We had time for some sightseeing.  We drove by one of the most popular spots in Moscow--McDonald's.  The line to get in extended for miles.  If it were me, I would have used the drive-thru window.  The most exciting spot to see was Lenin's tomb in Red Square.  I highly recommend the souvenir shop there--it's called "Lenins and Things."

Despite the difficulties, when I returned to Washington, I felt as if I had brought a bit of Moscow back with me.  But my doctor says, with a course of antibiotics, that too should pass.


On Time
Like I handle most things in life, I get around to writing this column on the day that it's due, more often on the day after it's due, with my editor screaming at me for missing another deadline.  To placate my editor, I promised him that this column would be on time.  And that's exactly what this column is about:  time.  A little late, perhaps, but timely.

My colleague, John Robinson, has written a book about the surprising ways Americans use their time.  He's conducted surveys over the years to show that, contrary to what everyone knows, Americans increasingly have more free time.  Where does it all go?  Watching television, Robinson says.

I realized the truth to that.  Instead of spending a relaxing evening arguing with your spouse and kids, you can simply turn on the television and argue over which station to watch.  (I thought the new dual channel, picture-in-picture technology would resolve our problem, but, especially with cable, our arguments have increased combinatoricly.)

Robinson says that studies show that brain-wave activity during television-watching closely resembles that during sleep.  I seriously doubt if the measuring devices are that sensitive, however, because once a psychologist concluded from an experiment that the same finding held for students in my statistics lectures.

The fact is that most people watch television while really doing something else that's not so demanding, like reading the latest issue of AmStat News.

For his time use surveys, Robinson has categorized seemingly every type of activity you could be doing during the day.  Even "doing nothing," a category, I must admit, that I waste more time on than television.

But I found that there are some activities that I spend a lot of time on that Robinson has not categorized.  For example, writing notes to myself on little scraps of paper to remind me of something important to do that day; waiting at my computer to get onto the world wide web; and, especially, looking for those little scraps of paper with important messages on them.

I realized that almost everything I do could be done more efficiently.  I got that inspiration, not from Robinson's book, but from that travelling troupe that performs Shakespeare in a minute, condensing an entire Shakespeare play in under 60 seconds.  Why stop there I thought.  Why not try to do that for the complete works.  I tried my hand:

King Lear, his ship caught in a tempest, lands in Verona, changes clothes to appear in drag as Rosalin, only to find his brother Mercutio fall in love with him.  Together, they conspire to kill their father, Hamlet.  In the end, all is revealed and they go down to the seashore and live happily every after.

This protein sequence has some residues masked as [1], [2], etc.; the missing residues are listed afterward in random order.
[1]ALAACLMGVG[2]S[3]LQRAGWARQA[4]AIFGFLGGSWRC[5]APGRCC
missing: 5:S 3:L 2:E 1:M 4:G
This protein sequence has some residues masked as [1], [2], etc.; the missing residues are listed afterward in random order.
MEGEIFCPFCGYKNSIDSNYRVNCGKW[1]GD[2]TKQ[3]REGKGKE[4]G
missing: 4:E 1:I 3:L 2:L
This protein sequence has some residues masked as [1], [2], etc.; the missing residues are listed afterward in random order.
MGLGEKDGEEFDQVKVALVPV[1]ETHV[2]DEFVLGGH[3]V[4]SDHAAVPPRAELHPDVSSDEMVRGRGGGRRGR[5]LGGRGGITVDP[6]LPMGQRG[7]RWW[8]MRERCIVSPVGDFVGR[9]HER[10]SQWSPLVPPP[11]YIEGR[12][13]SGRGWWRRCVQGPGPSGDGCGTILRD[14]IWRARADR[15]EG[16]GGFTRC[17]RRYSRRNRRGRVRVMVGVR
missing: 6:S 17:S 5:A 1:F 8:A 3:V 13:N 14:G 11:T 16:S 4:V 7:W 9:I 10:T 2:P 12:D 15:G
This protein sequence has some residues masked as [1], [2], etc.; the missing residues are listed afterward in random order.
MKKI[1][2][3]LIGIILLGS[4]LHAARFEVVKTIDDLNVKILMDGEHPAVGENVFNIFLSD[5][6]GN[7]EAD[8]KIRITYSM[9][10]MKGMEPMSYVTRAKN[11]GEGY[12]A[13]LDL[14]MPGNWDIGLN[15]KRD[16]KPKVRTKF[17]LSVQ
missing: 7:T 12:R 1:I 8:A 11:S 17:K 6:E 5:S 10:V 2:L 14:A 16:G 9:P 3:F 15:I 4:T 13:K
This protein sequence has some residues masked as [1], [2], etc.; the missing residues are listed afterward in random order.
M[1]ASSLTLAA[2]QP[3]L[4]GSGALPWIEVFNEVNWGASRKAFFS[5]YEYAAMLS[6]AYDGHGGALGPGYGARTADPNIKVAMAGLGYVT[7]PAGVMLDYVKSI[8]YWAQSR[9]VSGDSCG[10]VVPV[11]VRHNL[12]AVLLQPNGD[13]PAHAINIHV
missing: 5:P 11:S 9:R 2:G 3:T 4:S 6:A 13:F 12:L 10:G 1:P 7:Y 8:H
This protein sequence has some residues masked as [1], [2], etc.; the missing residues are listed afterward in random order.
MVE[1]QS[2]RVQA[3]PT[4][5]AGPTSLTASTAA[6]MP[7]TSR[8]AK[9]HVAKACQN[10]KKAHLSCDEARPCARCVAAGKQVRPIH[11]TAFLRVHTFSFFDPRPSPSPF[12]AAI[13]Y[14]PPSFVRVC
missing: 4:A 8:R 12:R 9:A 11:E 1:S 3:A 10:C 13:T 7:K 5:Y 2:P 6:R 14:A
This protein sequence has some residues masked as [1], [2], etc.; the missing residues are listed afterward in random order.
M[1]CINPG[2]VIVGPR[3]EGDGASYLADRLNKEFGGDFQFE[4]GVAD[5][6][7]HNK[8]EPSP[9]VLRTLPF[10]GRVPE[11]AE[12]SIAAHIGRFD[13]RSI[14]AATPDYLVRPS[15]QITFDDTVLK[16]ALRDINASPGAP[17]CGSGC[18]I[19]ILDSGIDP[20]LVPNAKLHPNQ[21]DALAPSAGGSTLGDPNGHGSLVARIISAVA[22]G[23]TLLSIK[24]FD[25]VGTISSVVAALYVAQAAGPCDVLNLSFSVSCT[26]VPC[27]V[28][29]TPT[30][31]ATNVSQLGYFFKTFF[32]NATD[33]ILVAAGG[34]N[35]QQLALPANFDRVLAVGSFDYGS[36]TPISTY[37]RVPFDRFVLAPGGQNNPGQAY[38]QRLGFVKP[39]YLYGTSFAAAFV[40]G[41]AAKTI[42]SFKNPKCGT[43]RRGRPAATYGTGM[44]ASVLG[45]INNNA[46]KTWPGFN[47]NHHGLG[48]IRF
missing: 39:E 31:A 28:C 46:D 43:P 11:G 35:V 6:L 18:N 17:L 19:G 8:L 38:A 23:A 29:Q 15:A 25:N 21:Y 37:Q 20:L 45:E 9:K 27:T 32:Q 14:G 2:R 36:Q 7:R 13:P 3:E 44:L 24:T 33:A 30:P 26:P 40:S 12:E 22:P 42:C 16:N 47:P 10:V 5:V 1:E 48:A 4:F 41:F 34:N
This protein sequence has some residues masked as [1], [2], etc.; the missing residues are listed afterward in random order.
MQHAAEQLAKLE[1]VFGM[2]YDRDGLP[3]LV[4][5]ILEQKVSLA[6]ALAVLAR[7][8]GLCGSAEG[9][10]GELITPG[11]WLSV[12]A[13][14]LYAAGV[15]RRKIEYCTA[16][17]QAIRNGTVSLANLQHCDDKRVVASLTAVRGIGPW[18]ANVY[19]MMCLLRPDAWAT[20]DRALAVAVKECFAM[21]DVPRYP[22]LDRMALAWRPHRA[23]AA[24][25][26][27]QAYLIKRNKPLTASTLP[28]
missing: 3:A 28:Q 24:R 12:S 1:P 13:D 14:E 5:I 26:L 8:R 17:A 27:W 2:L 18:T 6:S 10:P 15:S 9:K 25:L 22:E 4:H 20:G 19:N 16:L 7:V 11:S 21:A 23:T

Taking lecture notes can be done more efficiently.  For example, don't worry about spelling and using all those extra letters.  Instead, write your words fonetikly.  Ya c'n even rite da werds as peepal speek th'm.  For example, at a lecture in Washington, write "normal."  At Stony Brook, write "noimal."  At Harvard, write "nahhh-mal."  And, at Berkeley, write {     }.

As another example, instead of wading through the latest issue of the Annals of Statistics, you can download pages from its web site ( or purchase the issue on a CD-ROM (look for it on the flip side of a John Tesh CD).  Either way, you can scroll through the pages in a breeze. I was, for example, able to finish an entire issue in five minutes without any loss of comprehension.

Time management professionals tell you that the first step in working more efficiently is to keep track of how you actually spend your time.  So, I kept a log, just like one of Robinson's survey diaries.  Here is how I spent today:

10:00 a.m. Arrive at office.  Unpack briefcase filled with material I didn't get to work on the night before.

10:05 a.m. Workout in the gym

10:30 a.m. Coffee break.  Catch up on latest gossip about the Census Bureau.

10:45 a.m. Read The Washington Post.  Catch up on latest stories about the Census Bureau.

11:00 a.m. Open mail.  Arrange important correspondence in a pile.  Read ASA flyers and other junk mail before throwing them away.

11:30 a.m. Cappuccino break.

11:45 a.m. Turn on computer.  Scan e-mail headings.

12:00 noon Play computer solitaire until colleagues are ready for lunch.

12:20 p.m. Lunch

2:00 p.m. Return from lunch.  Wait to get on the web.

2:10 p.m. On hold with computer services "Help Desk."

2:25 p.m. Finally can surf the net

2:45 p.m. Cafe Latte break

3:00 p.m. Prepare memo that boss will throw away.

3:30 p.m. Prepare tenth revision of project cost estimates.

4:00 pm. Take call from boss.  While listening, reorganize desk drawer (unless fingernails need clipping).

4:10 p.m. Strategic planning exercise

4:15 p.m. Revise performance plan

4:25 p.m. Read latest reorganization memo.

4:30 p.m. Xerox interesting articles from The New York Times for which there is no time to read.

4:40 p.m. Unwrap latest issue of the Annals of Statistics.  Decide whether to place on bookshelf immediately or leave on desk to shelve tomorrow.

4:41 p.m. Quiet time for creative brainstorming:  Think of clever ideas for next CHANCE column.

5:00 p.m. Personal calls.

5:15 p.m. Call for weather report.

5:18 p.m. Call for traffic report.

5:20 p.m. Call travel agent for vacation reservations.

5:40 p.m. Return phone calls from the day.  Leave messages on voice mail systems that the best time to reach me is "just before 8 o'clock."

5:55 p.m. Delete unread e-mails from computer.

6:00 p.m. Sort trash for recycling bin

6:05 p.m. Fill out time sheet for the day.

6:10 p.m. Repack briefcase with material I didn't get to work on during the day.

6:15 p.m. Leave office.

At home this evening, my major activity is writing this column.  It's late, but I feel a sense of accomplishment, as my computer "beeps" me with the message that I have written the required number of column inches.  That means I can finally turn off the television.